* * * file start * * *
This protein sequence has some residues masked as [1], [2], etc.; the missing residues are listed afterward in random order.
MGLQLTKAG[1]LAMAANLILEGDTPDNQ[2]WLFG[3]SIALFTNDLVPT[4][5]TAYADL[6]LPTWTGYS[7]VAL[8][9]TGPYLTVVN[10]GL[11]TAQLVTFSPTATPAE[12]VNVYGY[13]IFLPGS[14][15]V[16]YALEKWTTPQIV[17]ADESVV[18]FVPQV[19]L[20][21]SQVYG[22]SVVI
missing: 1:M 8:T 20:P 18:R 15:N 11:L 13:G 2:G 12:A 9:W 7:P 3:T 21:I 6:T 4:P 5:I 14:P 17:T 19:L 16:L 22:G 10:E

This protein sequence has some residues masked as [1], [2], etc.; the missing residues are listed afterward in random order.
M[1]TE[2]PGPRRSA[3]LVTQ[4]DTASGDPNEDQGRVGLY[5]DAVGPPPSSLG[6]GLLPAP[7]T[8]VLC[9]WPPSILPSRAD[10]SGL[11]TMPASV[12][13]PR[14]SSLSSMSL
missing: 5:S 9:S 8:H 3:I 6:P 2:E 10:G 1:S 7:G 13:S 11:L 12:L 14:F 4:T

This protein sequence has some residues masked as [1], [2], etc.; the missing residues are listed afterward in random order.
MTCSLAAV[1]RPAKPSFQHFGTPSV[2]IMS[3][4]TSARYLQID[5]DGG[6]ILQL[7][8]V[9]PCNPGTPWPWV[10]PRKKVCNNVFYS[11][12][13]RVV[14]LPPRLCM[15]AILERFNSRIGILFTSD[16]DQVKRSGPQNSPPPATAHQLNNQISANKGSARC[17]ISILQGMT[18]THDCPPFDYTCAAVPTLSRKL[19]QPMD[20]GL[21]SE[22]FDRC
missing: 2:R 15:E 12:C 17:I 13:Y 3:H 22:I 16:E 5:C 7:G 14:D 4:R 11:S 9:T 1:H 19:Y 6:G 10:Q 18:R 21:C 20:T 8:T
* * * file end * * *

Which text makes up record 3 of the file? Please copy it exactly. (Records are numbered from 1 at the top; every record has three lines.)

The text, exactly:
This protein sequence has some residues masked as [1], [2], etc.; the missing residues are listed afterward in random order.
MTCSLAAV[1]RPAKPSFQHFGTPSV[2]IMS[3][4]TSARYLQID[5]DGG[6]ILQL[7][8]V[9]PCNPGTPWPWV[10]PRKKVCNNVFYS[11][12][13]RVV[14]LPPRLCM[15]AILERFNSRIGILFTSD[16]DQVKRSGPQNSPPPATAHQLNNQISANKGSARC[17]ISILQGMT[18]THDCPPFDYTCAAVPTLSRKL[19]QPMD[20]GL[21]SE[22]FDRC
missing: 2:R 15:E 12:C 17:I 13:Y 3:H 22:I 16:E 5:C 7:G 14:D 4:R 11:S 9:T 1:H 19:Y 6:G 10:Q 18:R 21:C 20:T 8:T